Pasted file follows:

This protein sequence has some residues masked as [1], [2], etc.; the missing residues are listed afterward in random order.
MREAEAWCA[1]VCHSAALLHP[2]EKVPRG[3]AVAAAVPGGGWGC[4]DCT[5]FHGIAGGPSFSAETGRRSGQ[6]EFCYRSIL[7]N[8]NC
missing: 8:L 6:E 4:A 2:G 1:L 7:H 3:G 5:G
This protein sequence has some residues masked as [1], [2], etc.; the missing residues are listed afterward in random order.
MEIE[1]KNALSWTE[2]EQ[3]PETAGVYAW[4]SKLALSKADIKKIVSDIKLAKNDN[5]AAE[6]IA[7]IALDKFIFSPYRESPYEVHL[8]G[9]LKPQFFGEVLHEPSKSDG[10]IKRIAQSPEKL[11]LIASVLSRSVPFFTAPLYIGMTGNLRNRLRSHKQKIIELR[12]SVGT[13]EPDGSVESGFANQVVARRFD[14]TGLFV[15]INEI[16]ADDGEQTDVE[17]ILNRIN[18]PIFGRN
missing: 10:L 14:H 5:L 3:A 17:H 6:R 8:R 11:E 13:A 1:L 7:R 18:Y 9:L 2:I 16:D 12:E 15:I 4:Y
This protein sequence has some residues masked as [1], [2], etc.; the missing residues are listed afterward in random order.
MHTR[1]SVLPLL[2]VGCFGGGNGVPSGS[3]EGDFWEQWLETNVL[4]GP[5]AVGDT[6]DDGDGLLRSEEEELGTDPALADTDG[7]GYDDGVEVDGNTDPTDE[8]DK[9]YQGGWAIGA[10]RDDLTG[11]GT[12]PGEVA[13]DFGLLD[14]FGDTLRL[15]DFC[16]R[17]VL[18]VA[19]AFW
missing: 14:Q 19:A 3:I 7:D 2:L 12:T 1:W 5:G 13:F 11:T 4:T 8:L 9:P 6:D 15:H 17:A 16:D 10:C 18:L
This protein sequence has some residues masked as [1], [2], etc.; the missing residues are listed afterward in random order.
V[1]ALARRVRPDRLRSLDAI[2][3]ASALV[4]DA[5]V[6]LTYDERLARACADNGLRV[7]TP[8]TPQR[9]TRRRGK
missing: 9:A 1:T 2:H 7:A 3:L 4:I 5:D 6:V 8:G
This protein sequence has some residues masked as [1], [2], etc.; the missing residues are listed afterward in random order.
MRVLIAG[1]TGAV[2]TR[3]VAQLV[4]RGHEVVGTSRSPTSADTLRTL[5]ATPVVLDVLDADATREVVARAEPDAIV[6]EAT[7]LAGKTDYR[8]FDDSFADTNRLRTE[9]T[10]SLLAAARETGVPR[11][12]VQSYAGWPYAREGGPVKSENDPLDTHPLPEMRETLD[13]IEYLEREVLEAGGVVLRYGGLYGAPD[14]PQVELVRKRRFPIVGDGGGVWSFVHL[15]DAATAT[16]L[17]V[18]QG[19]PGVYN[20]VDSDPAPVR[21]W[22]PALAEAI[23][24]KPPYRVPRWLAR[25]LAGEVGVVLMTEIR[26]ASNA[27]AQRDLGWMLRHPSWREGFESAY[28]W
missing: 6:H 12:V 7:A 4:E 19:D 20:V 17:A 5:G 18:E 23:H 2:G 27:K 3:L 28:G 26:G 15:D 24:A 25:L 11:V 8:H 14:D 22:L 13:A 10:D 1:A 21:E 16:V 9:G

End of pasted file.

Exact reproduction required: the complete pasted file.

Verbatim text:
This protein sequence has some residues masked as [1], [2], etc.; the missing residues are listed afterward in random order.
MREAEAWCA[1]VCHSAALLHP[2]EKVPRG[3]AVAAAVPGGGWGC[4]DCT[5]FHGIAGGPSFSAETGRRSGQ[6]EFCYRSIL[7]N[8]NC
missing: 8:L 6:E 4:A 2:G 1:L 7:H 3:G 5:G
This protein sequence has some residues masked as [1], [2], etc.; the missing residues are listed afterward in random order.
MEIE[1]KNALSWTE[2]EQ[3]PETAGVYAW[4]SKLALSKADIKKIVSDIKLAKNDN[5]AAE[6]IA[7]IALDKFIFSPYRESPYEVHL[8]G[9]LKPQFFGEVLHEPSKSDG[10]IKRIAQSPEKL[11]LIASVLSRSVPFFTAPLYIGMTGNLRNRLRSHKQKIIELR[12]SVGT[13]EPDGSVESGFANQVVARRFD[14]TGLFV[15]INEI[16]ADDGEQTDVE[17]ILNRIN[18]PIFGRN
missing: 10:L 14:H 5:L 3:A 17:H 6:R 8:R 11:E 13:A 1:L 7:R 18:Y 9:L 2:I 16:D 12:E 15:I 4:Y
This protein sequence has some residues masked as [1], [2], etc.; the missing residues are listed afterward in random order.
MHTR[1]SVLPLL[2]VGCFGGGNGVPSGS[3]EGDFWEQWLETNVL[4]GP[5]AVGDT[6]DDGDGLLRSEEEELGTDPALADTDG[7]GYDDGVEVDGNTDPTDE[8]DK[9]YQGGWAIGA[10]RDDLTG[11]GT[12]PGEVA[13]DFGLLD[14]FGDTLRL[15]DFC[16]R[17]VL[18]VA[19]AFW
missing: 14:Q 19:A 3:I 7:D 2:L 12:T 1:W 5:G 13:F 11:T 4:T 8:L 9:P 6:D 15:H 17:A 16:D 10:C 18:L
This protein sequence has some residues masked as [1], [2], etc.; the missing residues are listed afterward in random order.
V[1]ALARRVRPDRLRSLDAI[2][3]ASALV[4]DA[5]V[6]LTYDERLARACADNGLRV[7]TP[8]TPQR[9]TRRRGK
missing: 9:A 1:T 2:H 7:A 3:L 4:I 5:D 6:V 8:G
This protein sequence has some residues masked as [1], [2], etc.; the missing residues are listed afterward in random order.
MRVLIAG[1]TGAV[2]TR[3]VAQLV[4]RGHEVVGTSRSPTSADTLRTL[5]ATPVVLDVLDADATREVVARAEPDAIV[6]EAT[7]LAGKTDYR[8]FDDSFADTNRLRTE[9]T[10]SLLAAARETGVPR[11][12]VQSYAGWPYAREGGPVKSENDPLDTHPLPEMRETLD[13]IEYLEREVLEAGGVVLRYGGLYGAPD[14]PQVELVRKRRFPIVGDGGGVWSFVHL[15]DAATAT[16]L[17]V[18]QG[19]PGVYN[20]VDSDPAPVR[21]W[22]PALAEAI[23][24]KPPYRVPRWLAR[25]LAGEVGVVLMTEIR[26]ASNA[27]AQRDLGWMLRHPSWREGFESAY[28]W
missing: 6:H 12:V 7:A 4:E 19:D 20:V 17:A 5:G 18:E 23:H 2:G 27:K 3:L 28:G 26:G 15:D 24:A 25:L 11:V 8:H 14:D 22:L 13:A 10:D 1:A 21:E 16:V 9:G